NREL's Vehicle Ancillary Loads Reduction (VALR) team predicts the impact of advanced vehicle cooling technologies before testing by using an integrated modeling process. Evaluating the heat load on a vehicle under real world conditions is a difficult task. An accepted method to evaluate passenger compartment airflow and heat transfer is computational fluid dynamics. (CFD). Combining analytical models with CFD provides a powerful tool to assist industry both on current vehicles and on future design studies.
The vehicle integrated modeling process includes:
Defining the vehicle interior geometry using CAD data, if available, and generating a mesh for computational fluid dynamics (CFD) analysis.
Using Vehicle Solar Load Estimator (VSOLE) software to calculate the solar load on a vehicle passenger compartment based on vehicle geometry, vehicle orientation, solar radiation source, and window glazing properties.
Solar Radiation Model
Providing solar radiation source data for VSOLE to calculate solar spectral irradiance incident on the vehicle as a function of location.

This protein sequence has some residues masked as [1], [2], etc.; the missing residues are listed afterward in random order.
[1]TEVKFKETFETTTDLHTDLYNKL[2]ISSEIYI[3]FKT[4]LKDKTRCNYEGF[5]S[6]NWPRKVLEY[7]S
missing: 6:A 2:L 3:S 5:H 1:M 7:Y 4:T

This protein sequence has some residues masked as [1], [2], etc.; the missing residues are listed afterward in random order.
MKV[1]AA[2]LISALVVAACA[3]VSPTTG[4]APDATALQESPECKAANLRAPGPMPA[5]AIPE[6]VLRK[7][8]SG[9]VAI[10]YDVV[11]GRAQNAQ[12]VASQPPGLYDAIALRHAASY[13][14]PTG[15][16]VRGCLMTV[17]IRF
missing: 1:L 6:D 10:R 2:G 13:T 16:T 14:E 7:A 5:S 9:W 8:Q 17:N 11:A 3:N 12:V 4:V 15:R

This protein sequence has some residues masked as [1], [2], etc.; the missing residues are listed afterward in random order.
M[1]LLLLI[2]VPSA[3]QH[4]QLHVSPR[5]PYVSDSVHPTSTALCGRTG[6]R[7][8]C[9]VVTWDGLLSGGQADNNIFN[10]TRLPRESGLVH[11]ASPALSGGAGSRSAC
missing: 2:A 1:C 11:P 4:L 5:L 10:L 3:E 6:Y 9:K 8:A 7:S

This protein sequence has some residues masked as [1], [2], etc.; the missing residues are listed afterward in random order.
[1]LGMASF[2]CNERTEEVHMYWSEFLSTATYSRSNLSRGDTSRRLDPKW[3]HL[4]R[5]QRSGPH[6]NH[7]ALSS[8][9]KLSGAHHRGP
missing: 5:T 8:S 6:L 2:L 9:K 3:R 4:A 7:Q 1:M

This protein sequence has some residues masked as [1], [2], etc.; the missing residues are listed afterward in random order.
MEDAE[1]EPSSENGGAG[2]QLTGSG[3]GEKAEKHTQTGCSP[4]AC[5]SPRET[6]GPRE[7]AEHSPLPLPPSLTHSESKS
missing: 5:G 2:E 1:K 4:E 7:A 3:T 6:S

Cabin Thermal/Fluid Model
Determining the flow field inside the passenger compartment, as well as the surface temperature, air temperature, and humidity.
Human Thermal Comfort Model
Predicting the physiological and psychological response of a human to a transient, non-uniform thermal environment. See thermal comfort model for more information.
Transient A/C Model
Estimating the possible air conditioning compressor power reductions from cabin temperature reductions.
Using ADVISOR software to quantify the interaction between various vehicle systems, and their impact on fuel consumption and emissions.
For more information, read Integrated Numerical Modeling for Evaluating Automobile Climate Control Systems.
Learn more about the VALR team's other research and development areas.